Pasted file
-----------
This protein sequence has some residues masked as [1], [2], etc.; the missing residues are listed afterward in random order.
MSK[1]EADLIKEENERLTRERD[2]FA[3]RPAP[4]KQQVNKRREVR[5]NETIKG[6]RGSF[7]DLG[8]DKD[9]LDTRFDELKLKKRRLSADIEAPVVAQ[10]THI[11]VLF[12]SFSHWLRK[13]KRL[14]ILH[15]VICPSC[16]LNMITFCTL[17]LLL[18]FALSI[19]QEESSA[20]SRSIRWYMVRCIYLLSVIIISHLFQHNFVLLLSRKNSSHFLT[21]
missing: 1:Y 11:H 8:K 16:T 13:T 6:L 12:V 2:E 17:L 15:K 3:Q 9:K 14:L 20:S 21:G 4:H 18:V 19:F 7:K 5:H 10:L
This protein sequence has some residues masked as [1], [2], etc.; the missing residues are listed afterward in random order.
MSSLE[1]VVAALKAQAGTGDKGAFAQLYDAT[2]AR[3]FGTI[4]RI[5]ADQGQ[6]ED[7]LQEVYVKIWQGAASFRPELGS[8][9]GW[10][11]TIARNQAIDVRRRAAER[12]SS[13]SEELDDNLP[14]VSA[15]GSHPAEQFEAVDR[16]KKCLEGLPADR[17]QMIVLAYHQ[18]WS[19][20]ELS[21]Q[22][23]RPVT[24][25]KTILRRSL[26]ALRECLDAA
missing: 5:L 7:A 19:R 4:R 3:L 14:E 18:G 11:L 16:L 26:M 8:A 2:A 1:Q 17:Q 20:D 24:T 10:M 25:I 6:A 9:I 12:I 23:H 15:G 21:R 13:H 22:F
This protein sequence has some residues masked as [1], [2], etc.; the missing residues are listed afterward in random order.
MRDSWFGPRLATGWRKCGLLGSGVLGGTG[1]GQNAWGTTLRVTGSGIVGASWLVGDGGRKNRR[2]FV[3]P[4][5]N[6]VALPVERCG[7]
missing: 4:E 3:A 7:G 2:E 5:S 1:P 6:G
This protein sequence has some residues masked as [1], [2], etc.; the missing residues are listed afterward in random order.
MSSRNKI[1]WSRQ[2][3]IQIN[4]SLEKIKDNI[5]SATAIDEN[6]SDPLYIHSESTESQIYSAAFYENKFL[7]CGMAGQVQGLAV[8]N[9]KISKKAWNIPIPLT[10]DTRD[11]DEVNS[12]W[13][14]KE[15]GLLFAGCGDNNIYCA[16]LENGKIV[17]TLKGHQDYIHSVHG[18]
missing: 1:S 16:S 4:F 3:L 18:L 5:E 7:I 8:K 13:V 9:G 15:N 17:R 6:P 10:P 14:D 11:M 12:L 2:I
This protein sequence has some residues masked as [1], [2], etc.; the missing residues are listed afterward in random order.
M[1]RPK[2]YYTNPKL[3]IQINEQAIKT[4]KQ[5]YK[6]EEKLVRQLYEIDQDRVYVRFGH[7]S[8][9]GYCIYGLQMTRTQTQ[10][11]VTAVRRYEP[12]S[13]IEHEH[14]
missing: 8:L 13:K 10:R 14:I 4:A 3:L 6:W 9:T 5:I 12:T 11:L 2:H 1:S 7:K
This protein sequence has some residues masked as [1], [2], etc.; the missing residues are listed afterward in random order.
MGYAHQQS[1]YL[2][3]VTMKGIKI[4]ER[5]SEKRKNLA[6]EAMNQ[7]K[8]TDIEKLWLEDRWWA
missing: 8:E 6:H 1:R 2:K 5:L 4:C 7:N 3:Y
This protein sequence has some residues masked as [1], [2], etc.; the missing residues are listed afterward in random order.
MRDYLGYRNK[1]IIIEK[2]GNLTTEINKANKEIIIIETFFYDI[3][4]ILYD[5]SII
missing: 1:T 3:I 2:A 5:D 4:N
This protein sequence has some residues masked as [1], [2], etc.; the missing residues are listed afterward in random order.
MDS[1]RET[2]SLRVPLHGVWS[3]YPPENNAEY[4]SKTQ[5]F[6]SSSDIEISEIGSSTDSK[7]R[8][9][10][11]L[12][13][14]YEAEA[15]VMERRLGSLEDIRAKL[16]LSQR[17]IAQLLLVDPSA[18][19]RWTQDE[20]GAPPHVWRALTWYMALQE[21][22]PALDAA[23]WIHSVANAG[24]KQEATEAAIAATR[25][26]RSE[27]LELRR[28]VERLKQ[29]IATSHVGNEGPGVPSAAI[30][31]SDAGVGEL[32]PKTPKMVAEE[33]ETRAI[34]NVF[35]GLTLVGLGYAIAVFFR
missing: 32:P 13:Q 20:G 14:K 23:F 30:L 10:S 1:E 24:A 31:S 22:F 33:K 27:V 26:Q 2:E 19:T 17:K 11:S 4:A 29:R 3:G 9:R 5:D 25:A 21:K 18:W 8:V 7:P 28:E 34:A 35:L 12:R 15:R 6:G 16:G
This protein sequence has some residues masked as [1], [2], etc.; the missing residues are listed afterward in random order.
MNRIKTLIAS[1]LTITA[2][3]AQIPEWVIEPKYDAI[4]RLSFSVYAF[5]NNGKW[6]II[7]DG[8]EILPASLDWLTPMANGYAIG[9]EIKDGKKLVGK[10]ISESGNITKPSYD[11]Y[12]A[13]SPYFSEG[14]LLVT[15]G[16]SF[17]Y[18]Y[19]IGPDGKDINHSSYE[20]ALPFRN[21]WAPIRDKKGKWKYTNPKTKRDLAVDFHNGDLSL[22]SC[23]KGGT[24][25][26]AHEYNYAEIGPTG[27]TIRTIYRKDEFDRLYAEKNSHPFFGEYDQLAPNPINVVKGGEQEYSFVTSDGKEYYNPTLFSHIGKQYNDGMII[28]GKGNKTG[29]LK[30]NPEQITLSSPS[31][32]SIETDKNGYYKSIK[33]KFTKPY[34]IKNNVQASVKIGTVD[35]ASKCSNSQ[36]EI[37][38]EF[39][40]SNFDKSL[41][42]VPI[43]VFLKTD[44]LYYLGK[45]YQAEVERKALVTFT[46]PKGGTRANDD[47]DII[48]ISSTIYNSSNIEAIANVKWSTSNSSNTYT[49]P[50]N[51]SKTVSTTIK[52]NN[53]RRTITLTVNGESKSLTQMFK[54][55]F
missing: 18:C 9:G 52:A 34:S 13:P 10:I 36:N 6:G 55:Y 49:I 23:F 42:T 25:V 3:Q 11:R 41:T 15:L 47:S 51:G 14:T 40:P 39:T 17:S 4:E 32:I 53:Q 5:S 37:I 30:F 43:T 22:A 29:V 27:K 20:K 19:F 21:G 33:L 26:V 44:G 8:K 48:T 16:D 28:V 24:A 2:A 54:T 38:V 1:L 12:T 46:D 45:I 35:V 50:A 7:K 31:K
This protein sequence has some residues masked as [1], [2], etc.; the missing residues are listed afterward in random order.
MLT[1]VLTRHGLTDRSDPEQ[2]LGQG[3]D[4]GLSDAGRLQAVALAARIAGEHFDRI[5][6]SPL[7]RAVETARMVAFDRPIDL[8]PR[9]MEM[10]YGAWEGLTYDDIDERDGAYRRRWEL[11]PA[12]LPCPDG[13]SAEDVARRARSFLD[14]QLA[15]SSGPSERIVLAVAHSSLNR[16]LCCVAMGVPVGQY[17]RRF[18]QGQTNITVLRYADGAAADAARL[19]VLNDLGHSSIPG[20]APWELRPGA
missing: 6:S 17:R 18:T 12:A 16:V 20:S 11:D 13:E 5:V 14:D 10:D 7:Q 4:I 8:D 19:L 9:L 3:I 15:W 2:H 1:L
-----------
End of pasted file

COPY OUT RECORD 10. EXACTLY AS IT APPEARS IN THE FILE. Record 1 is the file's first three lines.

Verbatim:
This protein sequence has some residues masked as [1], [2], etc.; the missing residues are listed afterward in random order.
MLT[1]VLTRHGLTDRSDPEQ[2]LGQG[3]D[4]GLSDAGRLQAVALAARIAGEHFDRI[5][6]SPL[7]RAVETARMVAFDRPIDL[8]PR[9]MEM[10]YGAWEGLTYDDIDERDGAYRRRWEL[11]PA[12]LPCPDG[13]SAEDVARRARSFLD[14]QLA[15]SSGPSERIVLAVAHSSLNR[16]LCCVAMGVPVGQY[17]RRF[18]QGQTNITVLRYADGAAADAARL[19]VLNDLGHSSIPG[20]APWELRPGA
missing: 6:S 17:R 18:T 12:A 16:V 20:S 11:D 13:E 5:V 14:D 10:D 7:Q 4:I 8:D 19:L 9:L 3:I 15:W 2:H 1:L